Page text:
Post the series of NBFC scams like DHFL and IL&FS, to ensure greater accountability, RBI tightened its noose around these lending institutions and intended to convert large NBFC into banks. In view of these changes, the impending merger of HDFC into HDFC bank is a welcome move.
Post the merger announcement, HDFC Bank shares rose by 9.97 percent to Rs 1,656.45 on the BSE last Monday and HDFC Ltd shares rose by 9.30 percent to close at 2,678.90. The combined market capitalisation of HDFC Bank post-merger will enable it to overtake TCS and become the second largest company as per market capitalisation, after Reliance Industries. After the merger, 100% shareholding in HDFC Bank will be by public shareholders, while existing shareholders of HDFC Ltd will own 41 percent of HDFC Bank. For 25 shares of HDFC Ltd, each shareholder will receive 42 shares of HDFC Bank. With increased prospects for higher profits and reduced costs, share process of share prices of the combined entity would see constant rise.
The combination would allow greater foreign investment in HDFC Bank, which was nearing its quota of foreign investment. With reduction of HDFC Ltd. shareholding in HDFC Bank, earnings per share would also increase, significantly impacting investor wealth.
No matter the expected benefits from merger, for both the parties, it cannot be denied that the amalgamation process needs to be carefully implemented. However, it becomes imperative that banks, post-merger do not follow continue with the earlier policies and do their individual things. Instead, they should focus on building integrated strategies. Special emphasis should be placed on changes/upgradation in technology, alignment of processes of both entities and most importantly integration of people across the two companies.
Shruti Ashok is an assistant professor at Bennett University, Greater Noida.
The total coal production in the country stands at 448 million tonnes (MT) for the month of October 2022 which is 18% higher than the production of the corresponding period of last year. The growth of coal production from Coal India Ltd (CIL) is also more than 17%. The ministry of coal said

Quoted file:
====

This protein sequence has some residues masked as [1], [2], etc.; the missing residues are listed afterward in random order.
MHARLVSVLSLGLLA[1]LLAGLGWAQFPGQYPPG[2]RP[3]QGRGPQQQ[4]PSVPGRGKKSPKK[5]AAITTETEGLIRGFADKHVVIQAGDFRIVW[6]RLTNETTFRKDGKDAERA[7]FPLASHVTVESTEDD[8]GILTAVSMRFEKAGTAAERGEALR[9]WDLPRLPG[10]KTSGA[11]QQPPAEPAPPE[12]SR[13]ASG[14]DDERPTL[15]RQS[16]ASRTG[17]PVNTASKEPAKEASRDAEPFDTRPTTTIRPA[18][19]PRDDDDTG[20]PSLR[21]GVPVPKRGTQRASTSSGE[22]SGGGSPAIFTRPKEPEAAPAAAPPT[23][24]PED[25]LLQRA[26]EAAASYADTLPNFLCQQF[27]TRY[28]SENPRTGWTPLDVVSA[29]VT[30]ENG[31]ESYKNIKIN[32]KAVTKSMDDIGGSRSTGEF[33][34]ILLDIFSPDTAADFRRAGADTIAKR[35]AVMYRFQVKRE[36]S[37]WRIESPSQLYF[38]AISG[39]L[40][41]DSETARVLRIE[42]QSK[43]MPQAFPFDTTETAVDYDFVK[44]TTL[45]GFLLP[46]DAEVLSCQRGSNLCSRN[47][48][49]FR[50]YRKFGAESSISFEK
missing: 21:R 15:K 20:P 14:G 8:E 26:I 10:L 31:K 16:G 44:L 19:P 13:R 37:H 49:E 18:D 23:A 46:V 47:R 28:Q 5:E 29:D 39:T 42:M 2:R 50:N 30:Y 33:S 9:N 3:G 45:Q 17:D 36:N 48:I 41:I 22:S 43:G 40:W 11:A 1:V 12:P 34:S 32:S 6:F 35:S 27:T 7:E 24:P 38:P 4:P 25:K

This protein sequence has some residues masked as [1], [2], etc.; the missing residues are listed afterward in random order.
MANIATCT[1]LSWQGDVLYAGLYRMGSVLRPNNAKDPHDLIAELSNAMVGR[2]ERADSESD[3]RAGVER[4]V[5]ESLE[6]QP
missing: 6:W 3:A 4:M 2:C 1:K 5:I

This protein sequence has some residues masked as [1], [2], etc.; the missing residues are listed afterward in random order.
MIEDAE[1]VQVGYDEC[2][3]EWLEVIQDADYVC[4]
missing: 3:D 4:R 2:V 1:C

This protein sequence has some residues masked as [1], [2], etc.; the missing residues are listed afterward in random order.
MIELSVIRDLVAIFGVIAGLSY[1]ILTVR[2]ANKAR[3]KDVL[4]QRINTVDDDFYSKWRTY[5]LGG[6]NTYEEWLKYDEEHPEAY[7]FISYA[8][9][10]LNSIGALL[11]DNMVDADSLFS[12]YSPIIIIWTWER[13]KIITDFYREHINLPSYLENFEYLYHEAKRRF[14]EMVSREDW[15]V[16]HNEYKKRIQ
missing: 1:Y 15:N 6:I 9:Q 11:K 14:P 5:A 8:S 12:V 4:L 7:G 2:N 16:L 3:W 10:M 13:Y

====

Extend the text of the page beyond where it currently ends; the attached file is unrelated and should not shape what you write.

The number of social innovators and entrepreneurs has considerably increased recently in India. The idea of social entrepreneurship, which aspires to provide novel solutions for the world`s most critical social issues, is now receiving more attention. Challenges like overworked healthcare,
Plastic is arguably the most ubiquitous material of our times. In this Age of Plastic, it might seem its use can’t go up any further – and yet it keeps going. Between 2000 and 2015, global production of plastic increased by a whopping 79%. The total mass of plastics on our planet is now twice t
“Why is the child growing?” is the question that bothers a lot many in the administration. The answer, to be honest, is to be discovered via science, and less via what we call ‘effective administration’. Eventually, it will be the latter that will enforce the former on the field, bu
The untapped potential of every individual is the biggest tragedy of the human race. The primary reason for this is our lack of awareness of the processes, tools and t
Bravehearts of Bharat: Vignettes from Indian History By Vikram Sampath Penguin, 334 pages, Rs 799 A student has an assignment